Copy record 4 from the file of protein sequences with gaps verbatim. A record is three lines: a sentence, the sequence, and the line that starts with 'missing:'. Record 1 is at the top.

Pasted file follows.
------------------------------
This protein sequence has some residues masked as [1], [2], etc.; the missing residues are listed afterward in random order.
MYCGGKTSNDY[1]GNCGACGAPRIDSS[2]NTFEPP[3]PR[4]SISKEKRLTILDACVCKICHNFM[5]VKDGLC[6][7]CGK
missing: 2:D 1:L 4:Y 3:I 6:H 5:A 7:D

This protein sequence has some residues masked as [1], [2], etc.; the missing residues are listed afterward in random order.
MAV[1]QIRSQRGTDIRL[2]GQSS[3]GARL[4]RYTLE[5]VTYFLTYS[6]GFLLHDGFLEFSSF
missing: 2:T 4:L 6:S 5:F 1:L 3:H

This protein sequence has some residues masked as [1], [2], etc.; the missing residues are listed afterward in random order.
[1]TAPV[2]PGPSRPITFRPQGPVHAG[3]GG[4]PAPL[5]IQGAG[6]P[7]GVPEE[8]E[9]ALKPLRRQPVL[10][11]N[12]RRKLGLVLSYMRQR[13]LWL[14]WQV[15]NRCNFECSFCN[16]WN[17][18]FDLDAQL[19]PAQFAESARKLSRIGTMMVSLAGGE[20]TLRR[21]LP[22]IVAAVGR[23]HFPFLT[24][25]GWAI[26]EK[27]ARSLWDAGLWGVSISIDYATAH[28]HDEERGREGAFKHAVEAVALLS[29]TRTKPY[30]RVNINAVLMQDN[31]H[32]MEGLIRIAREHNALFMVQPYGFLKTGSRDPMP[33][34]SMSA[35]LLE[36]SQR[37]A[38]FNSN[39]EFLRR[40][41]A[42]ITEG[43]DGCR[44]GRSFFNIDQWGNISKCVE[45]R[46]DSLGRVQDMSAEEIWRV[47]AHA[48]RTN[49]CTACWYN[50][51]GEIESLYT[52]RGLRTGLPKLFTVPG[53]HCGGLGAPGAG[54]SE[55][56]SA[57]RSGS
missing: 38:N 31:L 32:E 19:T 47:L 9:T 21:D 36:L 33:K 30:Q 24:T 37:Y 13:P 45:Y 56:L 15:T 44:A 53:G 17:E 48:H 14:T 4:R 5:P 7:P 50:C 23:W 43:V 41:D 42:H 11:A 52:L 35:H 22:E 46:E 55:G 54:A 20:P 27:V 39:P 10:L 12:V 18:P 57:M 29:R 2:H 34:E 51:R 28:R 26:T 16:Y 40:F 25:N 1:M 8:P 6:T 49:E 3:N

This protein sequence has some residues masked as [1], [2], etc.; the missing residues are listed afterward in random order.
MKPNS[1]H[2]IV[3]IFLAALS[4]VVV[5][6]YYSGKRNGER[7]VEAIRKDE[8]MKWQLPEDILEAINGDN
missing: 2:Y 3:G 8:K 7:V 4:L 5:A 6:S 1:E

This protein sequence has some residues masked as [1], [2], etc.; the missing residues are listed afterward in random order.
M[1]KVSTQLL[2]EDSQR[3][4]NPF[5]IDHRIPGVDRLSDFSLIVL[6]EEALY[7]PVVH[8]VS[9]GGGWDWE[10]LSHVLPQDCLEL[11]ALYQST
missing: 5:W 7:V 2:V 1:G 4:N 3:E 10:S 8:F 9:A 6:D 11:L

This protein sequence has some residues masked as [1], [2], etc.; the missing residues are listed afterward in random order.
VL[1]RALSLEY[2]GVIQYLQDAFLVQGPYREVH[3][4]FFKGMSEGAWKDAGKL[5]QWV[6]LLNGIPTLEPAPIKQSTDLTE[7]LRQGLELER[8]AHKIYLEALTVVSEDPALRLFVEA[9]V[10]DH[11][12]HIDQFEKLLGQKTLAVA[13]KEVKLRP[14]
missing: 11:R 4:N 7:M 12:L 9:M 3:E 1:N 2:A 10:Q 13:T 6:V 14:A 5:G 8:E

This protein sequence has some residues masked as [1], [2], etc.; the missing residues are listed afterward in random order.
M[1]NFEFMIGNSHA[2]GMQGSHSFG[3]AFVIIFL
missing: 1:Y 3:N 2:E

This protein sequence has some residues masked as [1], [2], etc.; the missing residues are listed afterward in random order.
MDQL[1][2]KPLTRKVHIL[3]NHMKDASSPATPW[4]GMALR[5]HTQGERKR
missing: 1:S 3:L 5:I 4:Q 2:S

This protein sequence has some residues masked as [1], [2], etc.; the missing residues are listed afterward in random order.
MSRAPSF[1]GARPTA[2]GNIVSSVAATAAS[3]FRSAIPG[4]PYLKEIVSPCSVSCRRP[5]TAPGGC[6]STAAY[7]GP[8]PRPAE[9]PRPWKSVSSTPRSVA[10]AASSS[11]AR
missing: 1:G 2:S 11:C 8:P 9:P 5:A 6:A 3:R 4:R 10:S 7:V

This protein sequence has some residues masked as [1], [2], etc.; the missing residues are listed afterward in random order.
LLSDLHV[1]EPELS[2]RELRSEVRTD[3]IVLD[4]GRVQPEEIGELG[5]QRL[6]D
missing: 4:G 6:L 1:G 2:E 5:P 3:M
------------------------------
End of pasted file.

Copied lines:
This protein sequence has some residues masked as [1], [2], etc.; the missing residues are listed afterward in random order.
MKPNS[1]H[2]IV[3]IFLAALS[4]VVV[5][6]YYSGKRNGER[7]VEAIRKDE[8]MKWQLPEDILEAINGDN
missing: 2:Y 3:G 8:K 7:V 4:L 5:A 6:S 1:E